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The fastest aircraft….

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  • Member since
    January 2018
  • From: Manchester, UK
The fastest aircraft….
Posted by DHanners55 on Saturday, June 1, 2024 3:33 AM

Here is my latest, a 1/32nd-scale cardmodel build of X-15A-2, 66671, as it looked on Flight 2-53-97 on 3 October 1967. Pete Knight set a world speed record of 4,520 mph, Mach 6.7. To reach the record speed, the airframe was covered with a pink ablative, and then the ablative was covered with a white sealant. (The ablative had a habit of exploding if something hit it after being exposed to liquid oxygen, so the sealant was added to prevent that.)

 

The build was pretty much an experiment. There is no card model available of the white 66671. The only card 1/32nd scale X-15A-2 available depicts the early black 'A-2. Normally, advanced cardmodelers would do a digital "repaint" of the model to change the colors or markings, but I only have an iPad and I lack any computer repainting skills. So how to model a white X-15A-2?

 

Simple. Build the model inside-out.

 

I printed out the model and just reversed the pieces as I built them. The project involved some scratchbuilding and accurizing to depict 66671 as it appeared on the speed-record flight. I had to scratchbuild the "eyelid" used to cover the left pane of the canopy. The shortened ventral and the dummy scramjet were scratchbuilt. On the record flight, the 66671's canopy had a revised leading edge, so I added that. I also added detail and accurized the XLR-99 motor and jettison tubes. (A lot of modelers depict the jettison tubes as silver, but by 2-53-97, the tubes had weathered to a metallic black color.) There were numerous other bits of added detail throughout, and the markings are correct for the speed-record flight. (Plastic modelers building the Special Hobby kit should be warned that SH got the markings wrong for Flight 2-53-97.)

 

When the sealant was added, technicians didn't worry about complete coverage of the lower wings and tailplanes since they were less likely to suffer an impact. In in-flight photos, you can clearly see pinkish areas through the streaky white paint. I added the light pinkish tint on the underside of the wings and tailplanes with pink chalk.

 

I will probably add some light weathering at some point. The white 66671 came out of the paint shop pristine, but by 2-53-97 it had already flown once (reaching Mach 4.94) and had been carried aloft on a captive flight, so there was some light wear of the white sealant around some of the panel lines. I also will probably add the external tanks the 66671 carried on its record flight.

  • Member since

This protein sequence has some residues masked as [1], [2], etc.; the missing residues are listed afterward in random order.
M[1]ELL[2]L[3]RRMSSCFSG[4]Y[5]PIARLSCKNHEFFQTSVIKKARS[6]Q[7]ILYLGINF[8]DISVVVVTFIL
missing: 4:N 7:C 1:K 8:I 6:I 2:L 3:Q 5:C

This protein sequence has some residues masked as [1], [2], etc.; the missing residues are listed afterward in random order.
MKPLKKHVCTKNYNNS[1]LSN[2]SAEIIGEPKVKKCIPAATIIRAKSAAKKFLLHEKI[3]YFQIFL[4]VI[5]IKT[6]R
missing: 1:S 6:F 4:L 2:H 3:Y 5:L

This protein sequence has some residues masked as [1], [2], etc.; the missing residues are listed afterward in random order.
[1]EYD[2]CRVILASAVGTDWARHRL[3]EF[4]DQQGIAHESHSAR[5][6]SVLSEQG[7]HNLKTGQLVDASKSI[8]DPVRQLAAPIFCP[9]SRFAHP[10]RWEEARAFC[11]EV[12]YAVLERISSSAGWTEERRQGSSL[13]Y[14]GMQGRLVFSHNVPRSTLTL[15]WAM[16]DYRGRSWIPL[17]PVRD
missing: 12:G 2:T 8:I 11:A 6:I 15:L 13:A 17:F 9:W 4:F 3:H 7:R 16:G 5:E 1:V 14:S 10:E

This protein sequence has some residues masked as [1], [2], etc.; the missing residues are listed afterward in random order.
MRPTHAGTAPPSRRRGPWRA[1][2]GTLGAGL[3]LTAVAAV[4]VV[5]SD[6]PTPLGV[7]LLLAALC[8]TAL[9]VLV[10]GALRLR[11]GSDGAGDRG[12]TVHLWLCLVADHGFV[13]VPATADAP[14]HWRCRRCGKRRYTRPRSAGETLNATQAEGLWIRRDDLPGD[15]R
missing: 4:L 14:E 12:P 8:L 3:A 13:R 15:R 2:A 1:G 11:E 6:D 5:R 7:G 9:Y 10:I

January 2021
Posted by JoeSMG on Saturday, June 1, 2024 8:24 AM

When I was a kid, X15s were right up there with dinosaurs for coolness.

 

Yours came out beautifully, and is definitely very, very cool. I never knew there was a white version. Now if I ever make one, I'll need two.

 

- Joe the SMG

  • Member since
    July 2004
  • From: Sonora Desert
Posted by stikpusher on Sunday, June 2, 2024 12:25 AM

Very sharp looking build! That's made from paper card stock?

 

F is for FIRE, That burns down the whole town!

U is for URANIUM... BOMBS!

N is for NO SURVIVORS...

       - Plankton

LSM

 

  • Member since
    January 2018
  • From: Manchester, UK
Posted by DHanners55 on Sunday, June 2, 2024 12:47 AM

Yep. Cardstock. I used 160gsm white paper, which works out to 108-pound weight paper. 

  • Member since
    October 2004
  • From: Orlando, Florida
Posted by ikar01 on Sunday, June 2, 2024 2:15 PM

They had one on display at the 1964 World's Fair in New York City. I thought it was a cool looking aircraft until I saw the XB-70 Yalkyrie at Wright Patterson and the Sr-71 that sometimes would stop at our base once in a while during Vietnam and later were based at Kadena, Okinawa while I was stationed there.

They may not have been as fast as the X-15, but were very impressive mach 3 aircraft.  Or, if you read the patch of the SR pilots, mach 3+. 

  • Member since
    November 2009
  • From: SW Virginia
Posted by Gamera on Monday, June 3, 2024 8:04 PM

Yeah wow that's sooooooooooo cool! 

Card models are so neat, I'm going to have to try one some day. 

"I dream in fire but work in clay." -Arthur Machen

 

  • Member since
    January 2018
  • From: Manchester, UK
Posted by DHanners55 on Thursday, June 6, 2024 4:13 PM

Gamera

Yeah wow that's sooooooooooo cool! 

Card models are so neat, I'm going to have to try one some day. 

 

 

Thanks! Cardmodeling is fun and certainly cheaper than styrene modeling. Many of the kits being designed and offered now have spectacular detail. There area wide range of challenges that make the hobby fun, but like plastic modeling, once you learn a few basic techniques, it's a pretty easy hobby.

 

Plus, nothing I work with smells....

  • Member since
    January 2021
Posted by JoeSMG on Thursday, June 6, 2024 5:54 PM

DHanners55

  ...

Plus, nothing I work with smells....

 

 
LOL

- Joe the SMG

fox
  • Member since
    January 2007
  • From: Narvon, Pa.
Posted by fox on Friday, June 7, 2024 10:10 AM

Very nice build! Still hard to believe that it's paper. Yes Yes Yes

Stay safe.

Jim Captain

 Main WIP: 

   On the Bench: Artesania Latina  (aka) Artists in the Latrine 1/75 Bluenose II

I keep hitting "escape", but I'm still here.

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